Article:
DEAR ABBY: I recently lost a friend to complications of testicular cancer. As a health-care worker and his grieving friend, I find it frustrating that there isn't more education and information available about this disease.
An entire month is dedicated to breast cancer -- which I think is wonderful -- but teaching young men about self-exams for testicular cancer is just as important.
Testicular cancer primarily affects males between the ages of 15 and 40. Symptoms are often chalked up to hormones or "growth changes" until it has spread to other parts of the body.
Testicular exams are simple to perform and take only a few minutes once a month. The best time to do them is after a warm bath or shower. Roll each testicle gently between the thumb and fingers of both hands. If you find ANY hard lumps or nodules, see your doctor promptly! With early detection and treatment, the chances of a complete recovery are excellent. -- CONCERNED IN EUGENE, ORE.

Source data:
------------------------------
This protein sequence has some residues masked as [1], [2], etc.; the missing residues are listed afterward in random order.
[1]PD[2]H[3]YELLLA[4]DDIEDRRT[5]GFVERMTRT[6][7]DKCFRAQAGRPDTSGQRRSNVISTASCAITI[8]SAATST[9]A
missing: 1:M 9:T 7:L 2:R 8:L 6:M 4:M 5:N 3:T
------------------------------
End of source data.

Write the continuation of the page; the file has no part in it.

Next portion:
DEAR CONCERNED: I offer my sympathy for the loss of your friend. Men's health is certainly as important as women's, and I'm certain many of my male readers will thank you for taking the time to explain the examination and warning signs of testicular cancer. Men should also have periodic prostate and breast examinations.
The American Cancer Society is an excellent resource for cancer education, information and locations that offer emotional support.